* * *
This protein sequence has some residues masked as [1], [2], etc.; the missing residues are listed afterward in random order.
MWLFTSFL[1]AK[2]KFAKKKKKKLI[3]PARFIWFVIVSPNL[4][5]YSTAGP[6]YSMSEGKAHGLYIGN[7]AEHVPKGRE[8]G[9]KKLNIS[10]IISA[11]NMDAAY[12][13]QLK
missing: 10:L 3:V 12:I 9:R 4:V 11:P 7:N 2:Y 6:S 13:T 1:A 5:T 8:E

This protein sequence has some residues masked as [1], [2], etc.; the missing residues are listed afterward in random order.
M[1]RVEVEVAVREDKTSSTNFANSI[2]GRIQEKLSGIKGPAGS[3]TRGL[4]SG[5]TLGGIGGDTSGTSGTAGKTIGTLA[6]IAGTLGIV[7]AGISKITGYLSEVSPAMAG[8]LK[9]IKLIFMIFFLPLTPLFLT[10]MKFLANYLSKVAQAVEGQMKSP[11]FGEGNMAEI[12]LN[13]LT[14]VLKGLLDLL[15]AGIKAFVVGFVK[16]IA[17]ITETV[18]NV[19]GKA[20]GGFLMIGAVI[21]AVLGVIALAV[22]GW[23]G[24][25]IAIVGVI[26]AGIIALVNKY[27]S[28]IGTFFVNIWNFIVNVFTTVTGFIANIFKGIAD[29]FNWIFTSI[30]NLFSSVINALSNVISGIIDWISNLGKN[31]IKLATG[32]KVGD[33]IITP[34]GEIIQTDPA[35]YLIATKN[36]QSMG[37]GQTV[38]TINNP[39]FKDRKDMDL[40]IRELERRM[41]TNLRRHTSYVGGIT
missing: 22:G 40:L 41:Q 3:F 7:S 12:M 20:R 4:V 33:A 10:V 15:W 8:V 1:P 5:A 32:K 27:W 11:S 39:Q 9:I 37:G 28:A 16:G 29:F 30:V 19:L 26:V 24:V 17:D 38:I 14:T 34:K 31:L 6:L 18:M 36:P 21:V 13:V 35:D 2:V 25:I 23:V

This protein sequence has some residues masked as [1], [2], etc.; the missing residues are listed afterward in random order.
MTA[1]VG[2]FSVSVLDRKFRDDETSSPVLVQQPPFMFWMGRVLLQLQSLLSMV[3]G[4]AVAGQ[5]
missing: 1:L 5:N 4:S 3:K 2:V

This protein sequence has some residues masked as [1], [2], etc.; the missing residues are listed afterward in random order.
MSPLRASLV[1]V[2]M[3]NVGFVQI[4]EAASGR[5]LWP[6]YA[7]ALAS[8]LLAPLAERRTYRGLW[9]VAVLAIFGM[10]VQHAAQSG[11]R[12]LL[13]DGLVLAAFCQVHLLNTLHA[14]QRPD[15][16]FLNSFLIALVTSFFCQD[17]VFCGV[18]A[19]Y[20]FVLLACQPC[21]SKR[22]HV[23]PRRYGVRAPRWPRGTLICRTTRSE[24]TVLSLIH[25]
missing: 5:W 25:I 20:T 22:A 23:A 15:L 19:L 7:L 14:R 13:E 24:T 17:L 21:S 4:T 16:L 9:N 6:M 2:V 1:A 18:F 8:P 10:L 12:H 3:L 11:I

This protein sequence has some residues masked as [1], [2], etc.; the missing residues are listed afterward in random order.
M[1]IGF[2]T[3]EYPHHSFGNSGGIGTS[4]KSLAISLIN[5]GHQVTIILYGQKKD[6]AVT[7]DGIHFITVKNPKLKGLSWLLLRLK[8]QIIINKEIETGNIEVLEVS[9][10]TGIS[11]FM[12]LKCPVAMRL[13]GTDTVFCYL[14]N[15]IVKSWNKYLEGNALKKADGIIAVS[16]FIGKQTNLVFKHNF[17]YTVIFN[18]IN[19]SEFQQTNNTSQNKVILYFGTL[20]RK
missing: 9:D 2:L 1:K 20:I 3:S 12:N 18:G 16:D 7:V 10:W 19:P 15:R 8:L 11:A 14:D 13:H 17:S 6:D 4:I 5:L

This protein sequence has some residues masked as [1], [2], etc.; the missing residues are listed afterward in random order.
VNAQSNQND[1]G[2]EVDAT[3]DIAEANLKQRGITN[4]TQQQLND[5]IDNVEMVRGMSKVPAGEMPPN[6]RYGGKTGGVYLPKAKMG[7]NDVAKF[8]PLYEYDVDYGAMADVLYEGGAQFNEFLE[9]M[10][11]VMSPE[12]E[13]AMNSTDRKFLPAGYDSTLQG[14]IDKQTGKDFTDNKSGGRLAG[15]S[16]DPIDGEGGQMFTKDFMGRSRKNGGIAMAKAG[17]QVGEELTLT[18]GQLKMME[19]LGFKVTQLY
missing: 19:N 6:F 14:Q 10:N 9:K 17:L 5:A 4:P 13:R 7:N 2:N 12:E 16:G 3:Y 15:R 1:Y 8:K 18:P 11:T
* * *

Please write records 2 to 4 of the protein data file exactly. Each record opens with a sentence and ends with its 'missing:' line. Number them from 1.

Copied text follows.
This protein sequence has some residues masked as [1], [2], etc.; the missing residues are listed afterward in random order.
M[1]RVEVEVAVREDKTSSTNFANSI[2]GRIQEKLSGIKGPAGS[3]TRGL[4]SG[5]TLGGIGGDTSGTSGTAGKTIGTLA[6]IAGTLGIV[7]AGISKITGYLSEVSPAMAG[8]LK[9]IKLIFMIFFLPLTPLFLT[10]MKFLANYLSKVAQAVEGQMKSP[11]FGEGNMAEI[12]LN[13]LT[14]VLKGLLDLL[15]AGIKAFVVGFVK[16]IA[17]ITETV[18]NV[19]GKA[20]GGFLMIGAVI[21]AVLGVIALAV[22]GW[23]G[24][25]IAIVGVI[26]AGIIALVNKY[27]S[28]IGTFFVNIWNFIVNVFTTVTGFIANIFKGIAD[29]FNWIFTSI[30]NLFSSVINALSNVISGIIDWISNLGKN[31]IKLATG[32]KVGD[33]IITP[34]GEIIQTDPA[35]YLIATKN[36]QSMG[37]GQTV[38]TINNP[39]FKDRKDMDL[40]IRELERRM[41]TNLRRHTSYVGGIT
missing: 22:G 40:L 41:Q 3:F 7:S 12:M 20:R 4:V 33:A 10:V 15:W 8:V 1:P 5:A 32:K 27:W 11:S 39:Q 9:I 37:G 28:A 16:G 29:F 30:V 19:L 26:V 24:V 17:D 38:I 14:T 34:K 31:L 6:L 18:M 36:P 21:V 13:V 35:D 2:V 25:I 23:V

This protein sequence has some residues masked as [1], [2], etc.; the missing residues are listed afterward in random order.
MTA[1]VG[2]FSVSVLDRKFRDDETSSPVLVQQPPFMFWMGRVLLQLQSLLSMV[3]G[4]AVAGQ[5]
missing: 1:L 5:N 4:S 3:K 2:V

This protein sequence has some residues masked as [1], [2], etc.; the missing residues are listed afterward in random order.
MSPLRASLV[1]V[2]M[3]NVGFVQI[4]EAASGR[5]LWP[6]YA[7]ALAS[8]LLAPLAERRTYRGLW[9]VAVLAIFGM[10]VQHAAQSG[11]R[12]LL[13]DGLVLAAFCQVHLLNTLHA[14]QRPD[15][16]FLNSFLIALVTSFFCQD[17]VFCGV[18]A[19]Y[20]FVLLACQPC[21]SKR[22]HV[23]PRRYGVRAPRWPRGTLICRTTRSE[24]TVLSLIH[25]
missing: 5:W 25:I 20:T 22:A 23:A 15:L 19:L 7:L 14:R 13:E 24:T 17:L 21:S 4:T 16:L 9:N 6:M 2:V 1:A 18:F 8:P 10:L 12:H 3:L 11:I